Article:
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Nanotechnology: What's the Big Deal? exhibition

The Nanotechnology: What's the Big Deal? exhibition is a large, traveling exhibition that engages visitors about nanotechnology, the science behind it, potential societal impacts, and the many ways it will improve sciences like biology, medicine, and material science.

DESCRIPTION

The NISE Network created the Nanotechnology: What's the Big Deal? exhibition which has toured the Arkansas Discovery Network beginning in 2010. Copies of many of these exhibits were also previously on display at the Museum of Science, Boston and the Oregon Museum of Science and Industry (OMSI) in Portland, OR.

Please see resources section below for detailed information on each individual exhibit.

Intro to Nanotechnology Exhibits:

NanoMedicine Exhibits

.Stand Alone Exhibits

Younger Audience Exhibits

 

JUMP TO BROWSE RELATED RESOURCES

DESCRIPTION

The NISE Network created the Nanotechnology: What's the Big Deal? exhibition which has toured the Arkansas Discovery Network beginning in 2010. Copies of many of these exhibits were also previously on display at the Museum of Science, Boston and the Oregon Museum of Science and Industry (OMSI) in Portland, OR.

Please see resources section below for detailed information on each individual exhibit.

Intro to Nanotechnology Exhibits:

NanoMedicine Exhibits

.Stand Alone Exhibits

Younger Audience Exhibits

 

JUMP TO BROWSE RELATED RESOURCES

OBJECTIVES

BIG IDEA

Things at the nanoscale are super small and have unexpected properties.

(Please see additional information for each individual exhibit.)

LEARNING GOALS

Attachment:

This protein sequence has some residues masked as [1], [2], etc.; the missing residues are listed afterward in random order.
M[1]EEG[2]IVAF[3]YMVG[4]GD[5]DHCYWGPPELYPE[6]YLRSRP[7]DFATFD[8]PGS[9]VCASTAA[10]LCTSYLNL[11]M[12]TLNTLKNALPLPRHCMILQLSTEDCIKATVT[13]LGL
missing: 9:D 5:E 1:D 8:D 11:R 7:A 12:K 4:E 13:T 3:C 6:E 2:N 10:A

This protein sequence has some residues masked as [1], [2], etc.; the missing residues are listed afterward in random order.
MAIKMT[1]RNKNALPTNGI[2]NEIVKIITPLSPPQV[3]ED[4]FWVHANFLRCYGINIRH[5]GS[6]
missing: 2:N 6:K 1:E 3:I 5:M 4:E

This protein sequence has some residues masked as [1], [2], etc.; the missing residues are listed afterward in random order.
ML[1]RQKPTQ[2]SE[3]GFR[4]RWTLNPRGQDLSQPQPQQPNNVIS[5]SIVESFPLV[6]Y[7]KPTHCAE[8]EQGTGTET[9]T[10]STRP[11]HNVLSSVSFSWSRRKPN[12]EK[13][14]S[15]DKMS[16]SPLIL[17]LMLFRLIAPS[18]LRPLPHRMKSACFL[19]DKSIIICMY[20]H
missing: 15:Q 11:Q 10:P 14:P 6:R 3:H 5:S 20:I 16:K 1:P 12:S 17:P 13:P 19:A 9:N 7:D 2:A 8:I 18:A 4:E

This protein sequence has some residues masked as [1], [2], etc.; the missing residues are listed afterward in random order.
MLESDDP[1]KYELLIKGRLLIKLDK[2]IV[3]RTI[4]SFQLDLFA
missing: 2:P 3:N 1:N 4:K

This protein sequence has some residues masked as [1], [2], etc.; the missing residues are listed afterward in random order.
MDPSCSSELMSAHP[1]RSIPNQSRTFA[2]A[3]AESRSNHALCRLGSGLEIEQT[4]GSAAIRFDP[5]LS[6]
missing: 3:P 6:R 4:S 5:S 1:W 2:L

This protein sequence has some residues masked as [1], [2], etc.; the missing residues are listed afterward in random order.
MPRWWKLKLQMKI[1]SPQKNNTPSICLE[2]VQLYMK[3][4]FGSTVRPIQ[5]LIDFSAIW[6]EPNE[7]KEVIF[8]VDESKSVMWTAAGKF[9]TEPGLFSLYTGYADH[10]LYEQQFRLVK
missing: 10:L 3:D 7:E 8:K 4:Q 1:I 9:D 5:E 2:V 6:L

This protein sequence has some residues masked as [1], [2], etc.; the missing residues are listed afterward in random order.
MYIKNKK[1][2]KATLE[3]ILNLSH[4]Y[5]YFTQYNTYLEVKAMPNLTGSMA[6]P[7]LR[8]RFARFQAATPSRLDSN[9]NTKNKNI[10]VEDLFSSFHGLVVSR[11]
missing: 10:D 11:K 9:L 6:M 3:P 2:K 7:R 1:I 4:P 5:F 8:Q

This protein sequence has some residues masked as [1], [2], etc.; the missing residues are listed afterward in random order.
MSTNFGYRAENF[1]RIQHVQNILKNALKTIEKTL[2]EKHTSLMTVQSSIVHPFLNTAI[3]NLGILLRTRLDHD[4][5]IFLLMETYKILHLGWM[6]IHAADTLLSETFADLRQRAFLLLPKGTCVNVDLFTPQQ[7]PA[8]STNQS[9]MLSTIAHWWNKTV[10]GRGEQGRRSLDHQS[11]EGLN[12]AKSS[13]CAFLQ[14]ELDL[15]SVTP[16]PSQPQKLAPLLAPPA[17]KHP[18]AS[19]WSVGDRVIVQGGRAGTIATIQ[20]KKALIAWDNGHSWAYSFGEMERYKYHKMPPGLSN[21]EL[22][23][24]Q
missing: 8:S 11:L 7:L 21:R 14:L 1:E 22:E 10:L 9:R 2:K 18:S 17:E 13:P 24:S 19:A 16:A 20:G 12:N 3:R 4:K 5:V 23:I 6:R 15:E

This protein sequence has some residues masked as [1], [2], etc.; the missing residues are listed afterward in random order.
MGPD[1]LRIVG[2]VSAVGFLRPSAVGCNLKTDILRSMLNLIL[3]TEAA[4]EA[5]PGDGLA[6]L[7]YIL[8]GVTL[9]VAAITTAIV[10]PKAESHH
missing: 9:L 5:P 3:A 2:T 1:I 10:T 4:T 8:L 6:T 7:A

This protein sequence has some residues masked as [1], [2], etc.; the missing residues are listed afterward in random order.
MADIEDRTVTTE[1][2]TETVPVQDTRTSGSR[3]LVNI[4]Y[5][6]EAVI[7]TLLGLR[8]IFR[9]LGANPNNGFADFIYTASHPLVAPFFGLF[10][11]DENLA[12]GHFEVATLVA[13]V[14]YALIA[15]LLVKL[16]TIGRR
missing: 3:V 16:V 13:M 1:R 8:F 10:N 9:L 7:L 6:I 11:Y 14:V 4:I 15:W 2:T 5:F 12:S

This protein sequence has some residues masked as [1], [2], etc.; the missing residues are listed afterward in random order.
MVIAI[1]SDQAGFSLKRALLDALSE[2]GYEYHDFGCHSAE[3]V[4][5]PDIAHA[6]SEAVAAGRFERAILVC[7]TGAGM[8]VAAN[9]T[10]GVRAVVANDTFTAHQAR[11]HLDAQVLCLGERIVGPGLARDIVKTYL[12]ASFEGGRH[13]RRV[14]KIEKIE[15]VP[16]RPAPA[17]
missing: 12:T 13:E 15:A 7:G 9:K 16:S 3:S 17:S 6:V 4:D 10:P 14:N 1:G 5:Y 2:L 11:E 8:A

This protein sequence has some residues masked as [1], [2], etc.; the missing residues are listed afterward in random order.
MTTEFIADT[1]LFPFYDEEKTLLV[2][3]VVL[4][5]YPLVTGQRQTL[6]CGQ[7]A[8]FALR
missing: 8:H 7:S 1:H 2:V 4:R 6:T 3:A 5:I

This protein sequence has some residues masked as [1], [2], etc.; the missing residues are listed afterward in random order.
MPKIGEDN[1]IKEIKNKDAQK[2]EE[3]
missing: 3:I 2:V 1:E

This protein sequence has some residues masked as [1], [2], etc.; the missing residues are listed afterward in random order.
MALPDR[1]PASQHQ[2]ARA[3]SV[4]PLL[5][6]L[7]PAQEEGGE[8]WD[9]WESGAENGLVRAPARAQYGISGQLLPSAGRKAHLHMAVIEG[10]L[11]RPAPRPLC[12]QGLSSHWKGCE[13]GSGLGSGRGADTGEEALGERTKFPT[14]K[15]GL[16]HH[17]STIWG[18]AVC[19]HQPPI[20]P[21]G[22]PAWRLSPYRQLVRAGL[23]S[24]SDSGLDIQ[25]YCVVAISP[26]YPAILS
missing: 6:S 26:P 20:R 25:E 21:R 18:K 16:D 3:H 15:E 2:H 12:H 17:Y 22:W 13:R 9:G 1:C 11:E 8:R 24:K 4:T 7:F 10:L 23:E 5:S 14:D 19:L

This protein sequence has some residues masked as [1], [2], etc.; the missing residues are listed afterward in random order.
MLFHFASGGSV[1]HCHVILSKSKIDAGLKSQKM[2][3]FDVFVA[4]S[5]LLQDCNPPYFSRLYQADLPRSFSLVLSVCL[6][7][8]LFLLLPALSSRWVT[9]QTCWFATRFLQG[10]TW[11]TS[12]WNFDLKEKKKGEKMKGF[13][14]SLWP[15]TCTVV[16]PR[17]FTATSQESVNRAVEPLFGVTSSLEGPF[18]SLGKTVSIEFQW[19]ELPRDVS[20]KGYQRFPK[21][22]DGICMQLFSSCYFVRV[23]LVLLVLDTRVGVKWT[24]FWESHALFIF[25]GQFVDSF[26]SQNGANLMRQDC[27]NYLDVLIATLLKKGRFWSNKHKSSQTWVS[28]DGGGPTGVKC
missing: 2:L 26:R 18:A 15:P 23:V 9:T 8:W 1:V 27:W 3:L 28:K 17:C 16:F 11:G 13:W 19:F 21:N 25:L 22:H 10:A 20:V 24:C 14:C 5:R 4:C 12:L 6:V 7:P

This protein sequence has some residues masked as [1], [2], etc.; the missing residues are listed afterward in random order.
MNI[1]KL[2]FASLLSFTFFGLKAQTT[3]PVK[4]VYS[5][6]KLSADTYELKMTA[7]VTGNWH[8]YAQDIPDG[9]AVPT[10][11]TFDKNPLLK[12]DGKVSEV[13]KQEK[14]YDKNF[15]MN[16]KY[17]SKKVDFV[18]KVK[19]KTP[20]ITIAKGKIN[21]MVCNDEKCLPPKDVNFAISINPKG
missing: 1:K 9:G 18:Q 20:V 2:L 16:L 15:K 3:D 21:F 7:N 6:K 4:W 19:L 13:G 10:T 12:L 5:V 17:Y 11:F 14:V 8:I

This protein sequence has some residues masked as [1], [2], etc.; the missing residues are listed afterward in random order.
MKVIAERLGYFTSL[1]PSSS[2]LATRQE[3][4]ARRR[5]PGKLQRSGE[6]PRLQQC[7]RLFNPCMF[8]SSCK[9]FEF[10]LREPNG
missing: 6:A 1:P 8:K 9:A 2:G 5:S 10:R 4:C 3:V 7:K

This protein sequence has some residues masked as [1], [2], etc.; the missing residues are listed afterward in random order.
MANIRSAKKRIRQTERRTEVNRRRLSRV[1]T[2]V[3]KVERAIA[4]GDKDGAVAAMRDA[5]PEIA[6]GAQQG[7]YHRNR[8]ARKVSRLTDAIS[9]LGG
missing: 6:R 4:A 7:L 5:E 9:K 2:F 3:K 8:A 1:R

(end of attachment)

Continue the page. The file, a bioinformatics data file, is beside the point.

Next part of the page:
• Things at the nanoscale are super small.

  • Super small nanoparticles can have very unexpected properties.

  • Scientists are figuring out how to create and manipulate materials at the nanoscale through self-assembly.

  • (Please see additional information for each individual exhibit.)

NANO CONTENT MAP

Nanometer-sized things are very small, and often behave differently than larger things do.

Scientists and engineers have formed the interdisciplinary field of nanotechnology by investigating properties and manipulating matter at the nanoscale.

Nanoscience, nanotechnology, and nanoengineering lead to new knowledge and innovations that weren't possible before.

Nanotechnologies—and their costs, utility, risks, and benefits—are closely interconnected with society and with our values.

Credits

YEAR CREATED
2010
OWNING INSTITUTION

Several NISE Network museums collaborated to create this exhibition including Museum of Science, OMSI, Sciencenter, and Science Museum of Minnesota; please see individual exhibits descriptions and technical manuals for more details.

FUNDING

Developed for the NISE Network with funding from the National Science Foundation under Award Numbers 0532536 and 0940143. Any opinions, findings, and conclusions or recommendations expressed in this product are those of the authors and do not necessarily reflect the views of the Foundation.

PERMISSIONS

Creative Commons Attribution Non-Commercial Share Alike 3.0 United States (CC BY-NC-SA 3.0 US).
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DEVELOPMENT PROCESS

NISE Network products are developed through an iterative collaborative process that includes scientific review, peer review, and visitor evaluation in accordance with an inclusive audiences approach. Products are designed to be easily edited and adapted for different audiences under a Creative Commons Attribution Non-Commercial Share Alike license. To learn more, visit our Development Process page.

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